As a result of human influence, the earth will warm by more than 2°C within this century, and the world will see more extreme weather events like drought and flooding, the Intergovernmental Panel on Climate Change (IPCC)’s latest report suggests.
The report’s findings were released on Aug. 9, and is the first instalment out of three major reports that make up the IPCC’s Sixth Assessment Report (AR6).
The Centre for Climate Research Singapore (CCRS), a research arm of the Meteorological Service Singapore (MSS) under National Environment Agency (NEA), is assessing the relevance of the results in the Singapore context.
AR6’s key findings are guided by five emissions scenarios called Shared Socioeconomic Pathways (SSPs).
SSPs offer five pathways the world can take, with SSP1-1.9 being a low emission scenario where the world shifts to an ideal sustainable path and climate mitigation measures are adopted.
Meanwhile, SSP5-8.5 is the worst case emission scenario where economic development continues with the use of fossil fuels, including the business-as-usual scenario.
Global temperature to increase in all scenarios
According to the report, under the first four scenarios, the average global surface temperature rise is estimated to cross the 1.5°C mark in the early 2030s.
However, in the highest emission scenario SSP5-8.5, average global surface temperature rise will cross the 1.5°C mark by 2030.
In the decades to come, between the years 2081 and 2100, average surface temperatures across the world will increase by at least 1.3°C to 2.4°C under the low emission scenario of SSP1-2.6.
Average surface temperatures will increase by 3.3°C to 5.7°C for the highest emission scenario.
The latest report also reiterated that heavy precipitation events will intensify and become more frequent with each additional degree of warming.
Southeast Asia, in particular, will experience an increase in mean monsoon precipitation, IPCC reported. Flooding will be more frequent during extreme rainfalls when the ground cannot absorb the rain water effectively or drainage systems get overwhelmed.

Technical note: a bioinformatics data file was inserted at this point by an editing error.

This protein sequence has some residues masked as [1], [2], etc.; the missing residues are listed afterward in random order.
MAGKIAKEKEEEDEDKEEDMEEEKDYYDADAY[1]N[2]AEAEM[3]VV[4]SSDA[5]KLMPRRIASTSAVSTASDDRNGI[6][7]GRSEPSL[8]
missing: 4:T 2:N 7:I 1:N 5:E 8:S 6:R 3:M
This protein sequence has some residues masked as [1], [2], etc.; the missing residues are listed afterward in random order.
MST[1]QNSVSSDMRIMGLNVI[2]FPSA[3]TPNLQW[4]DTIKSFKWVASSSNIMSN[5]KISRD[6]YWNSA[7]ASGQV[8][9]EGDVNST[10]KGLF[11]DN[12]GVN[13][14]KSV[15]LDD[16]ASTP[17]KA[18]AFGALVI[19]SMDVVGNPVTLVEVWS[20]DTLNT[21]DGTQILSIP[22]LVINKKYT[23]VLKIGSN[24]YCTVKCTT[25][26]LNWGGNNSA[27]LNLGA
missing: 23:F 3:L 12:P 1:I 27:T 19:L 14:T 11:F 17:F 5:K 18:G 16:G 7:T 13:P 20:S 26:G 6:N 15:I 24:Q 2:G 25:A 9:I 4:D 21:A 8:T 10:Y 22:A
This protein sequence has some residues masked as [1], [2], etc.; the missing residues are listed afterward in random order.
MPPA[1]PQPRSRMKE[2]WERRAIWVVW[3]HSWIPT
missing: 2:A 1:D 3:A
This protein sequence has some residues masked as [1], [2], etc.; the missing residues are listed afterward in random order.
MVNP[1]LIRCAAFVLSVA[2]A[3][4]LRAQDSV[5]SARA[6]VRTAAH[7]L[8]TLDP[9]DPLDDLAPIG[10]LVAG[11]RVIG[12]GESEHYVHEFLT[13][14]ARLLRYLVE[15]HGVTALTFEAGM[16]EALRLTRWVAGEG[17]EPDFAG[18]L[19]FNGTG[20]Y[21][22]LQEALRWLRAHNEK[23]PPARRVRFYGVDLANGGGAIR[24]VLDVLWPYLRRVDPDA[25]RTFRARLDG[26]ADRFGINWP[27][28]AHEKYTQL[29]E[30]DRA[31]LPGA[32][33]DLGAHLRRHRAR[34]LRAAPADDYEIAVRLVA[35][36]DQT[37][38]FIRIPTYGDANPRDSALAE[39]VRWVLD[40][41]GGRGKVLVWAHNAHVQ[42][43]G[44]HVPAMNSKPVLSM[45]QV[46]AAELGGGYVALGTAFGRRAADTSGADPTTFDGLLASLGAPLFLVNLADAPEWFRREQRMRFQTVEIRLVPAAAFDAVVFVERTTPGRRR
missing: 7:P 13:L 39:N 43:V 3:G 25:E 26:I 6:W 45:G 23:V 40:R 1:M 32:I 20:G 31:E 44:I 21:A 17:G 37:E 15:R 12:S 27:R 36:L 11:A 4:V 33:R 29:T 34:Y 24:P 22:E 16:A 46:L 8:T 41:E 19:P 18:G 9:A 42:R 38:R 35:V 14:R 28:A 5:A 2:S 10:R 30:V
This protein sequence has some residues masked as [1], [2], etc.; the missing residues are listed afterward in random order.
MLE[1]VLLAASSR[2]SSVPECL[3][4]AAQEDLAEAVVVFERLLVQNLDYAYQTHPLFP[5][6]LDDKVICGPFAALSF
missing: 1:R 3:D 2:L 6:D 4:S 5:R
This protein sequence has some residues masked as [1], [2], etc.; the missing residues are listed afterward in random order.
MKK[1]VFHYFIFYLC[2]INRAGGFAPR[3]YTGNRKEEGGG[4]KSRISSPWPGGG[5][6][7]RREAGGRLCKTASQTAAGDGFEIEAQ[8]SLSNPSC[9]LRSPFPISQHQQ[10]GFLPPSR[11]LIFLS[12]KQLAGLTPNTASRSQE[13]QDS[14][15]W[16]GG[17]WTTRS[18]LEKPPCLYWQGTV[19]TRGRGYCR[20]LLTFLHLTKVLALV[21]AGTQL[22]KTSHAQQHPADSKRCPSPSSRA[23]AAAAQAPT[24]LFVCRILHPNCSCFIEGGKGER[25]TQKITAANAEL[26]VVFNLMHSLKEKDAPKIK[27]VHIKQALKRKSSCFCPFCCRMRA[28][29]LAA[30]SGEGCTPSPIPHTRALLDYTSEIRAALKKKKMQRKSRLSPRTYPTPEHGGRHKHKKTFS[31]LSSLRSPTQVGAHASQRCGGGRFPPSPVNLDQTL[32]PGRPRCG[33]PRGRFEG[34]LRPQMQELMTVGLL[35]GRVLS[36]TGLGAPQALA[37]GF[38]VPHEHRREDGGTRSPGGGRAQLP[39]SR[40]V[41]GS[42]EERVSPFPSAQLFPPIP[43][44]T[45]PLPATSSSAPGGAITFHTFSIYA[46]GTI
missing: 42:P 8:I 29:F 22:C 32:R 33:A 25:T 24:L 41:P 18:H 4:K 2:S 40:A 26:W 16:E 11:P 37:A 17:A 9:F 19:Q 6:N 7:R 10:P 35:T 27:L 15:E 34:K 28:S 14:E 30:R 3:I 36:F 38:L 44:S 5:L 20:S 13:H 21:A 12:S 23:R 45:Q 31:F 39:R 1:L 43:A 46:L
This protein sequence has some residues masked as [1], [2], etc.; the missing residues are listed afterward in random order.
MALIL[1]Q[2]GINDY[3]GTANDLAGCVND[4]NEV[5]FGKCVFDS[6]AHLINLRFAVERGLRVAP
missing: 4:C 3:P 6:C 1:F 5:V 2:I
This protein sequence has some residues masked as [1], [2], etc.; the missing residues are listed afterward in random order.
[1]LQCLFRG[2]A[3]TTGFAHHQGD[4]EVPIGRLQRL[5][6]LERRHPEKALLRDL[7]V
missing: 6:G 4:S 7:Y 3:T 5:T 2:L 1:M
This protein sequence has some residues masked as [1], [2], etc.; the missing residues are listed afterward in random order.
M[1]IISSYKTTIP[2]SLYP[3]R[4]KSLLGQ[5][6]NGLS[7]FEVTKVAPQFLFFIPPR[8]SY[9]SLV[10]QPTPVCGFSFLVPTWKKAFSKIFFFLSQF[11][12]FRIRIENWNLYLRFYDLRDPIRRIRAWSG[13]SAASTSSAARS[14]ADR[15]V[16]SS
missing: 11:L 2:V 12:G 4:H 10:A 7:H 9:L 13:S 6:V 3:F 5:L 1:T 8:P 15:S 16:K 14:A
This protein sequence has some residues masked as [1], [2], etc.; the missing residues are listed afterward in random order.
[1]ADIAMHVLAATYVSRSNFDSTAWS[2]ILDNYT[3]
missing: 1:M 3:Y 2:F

Earlier in July, Henan in China saw massive floods that caused a number of deaths and halted transport services in the city of Zhengzhou.
It was described by local meteorologists as the heaviest rain in 1,000 years.
In the past few weeks, extraordinary rainfalls were experienced in Germany and India too.
Rising sea levels
The changes in mean sea level revealed by the latest report are not much different from the results in the earlier IPCC Fifth Assessment Report, which was published in 2014.
Under the low emission scenario SSP1-2.6, global mean sea levels are projected to rise by 0.32m to 0.62m.
Sea levels are projected to rise by 0.63m to 1.01m under the highest emission scenario.
This is because sea level rise is a long and drawn out process. Additionally, sea level change is not uniform globally, and different regions and countries may see varying changes in sea level that differ from the global mean.
What does this mean for Singapore?
Singapore, being a highly urbanised city, has experienced a stronger global warming trend over the past several decades.
Singapore will thus feel the effect of elevated temperatures in the near future, according to the joint media release by MSS and the Ministry of Sustainability and the Environment (MSE).